(b. 1490, Pieve di Cadore, d. 1576, Venezia)
Presentation of the Virgin at the Temple1534-38
Oil on canvas, 345 x 775 cm
Gallerie dell'Accademia, Venice
Titian painted this picture for the Scuola Grande of Santa Maria della Carità, now the Accademia Gallery of Venice. The painting is remarkable for its glowing colours and for the careful depiction of naturalistic detail. The architectural vistas, inspired by stage-sets for the theatre, play a fundamental role in the work. It is evident from this use of perspective and from other stylistic clues that Titian was receptive to the influence of Tuscan-Roman painting.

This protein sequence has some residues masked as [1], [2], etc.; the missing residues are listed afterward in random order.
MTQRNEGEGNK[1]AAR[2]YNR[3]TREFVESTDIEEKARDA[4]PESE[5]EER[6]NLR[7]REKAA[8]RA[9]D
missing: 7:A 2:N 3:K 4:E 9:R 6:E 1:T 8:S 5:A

The painting which occupies the whole of the entrance wall seems to be a 16th century version of the narrative works of Vittore Carpaccio. The painting is composed with a scenographic figural rhythm; on the right at the top of the stairs the priest and his assistants await the tiny figure of Mary who appears even smaller in her halo of holy light against the ponderous architectural background. On the left stands the throng of onlookers most of them outlined against the mountainous background, traditionally supposed to the that of the Marmarole in Cadore. The grandeur of the composition may appear studied and even academic but the painting of the elements which compose it is remarkable for the brilliant richness of the colour and interplay of tone. And amongst the host of individual portraits, each one drawn with a clear and immediate objectivity, we note in particular the four men dressed in togas. In their portrayal, full of monumental solemnity and individual energy, they are typical examples of Titian's value as portraitist of life in the 16th century. His objective observations are very different from the highly individual psychological investigations of Lorenzo Lotto.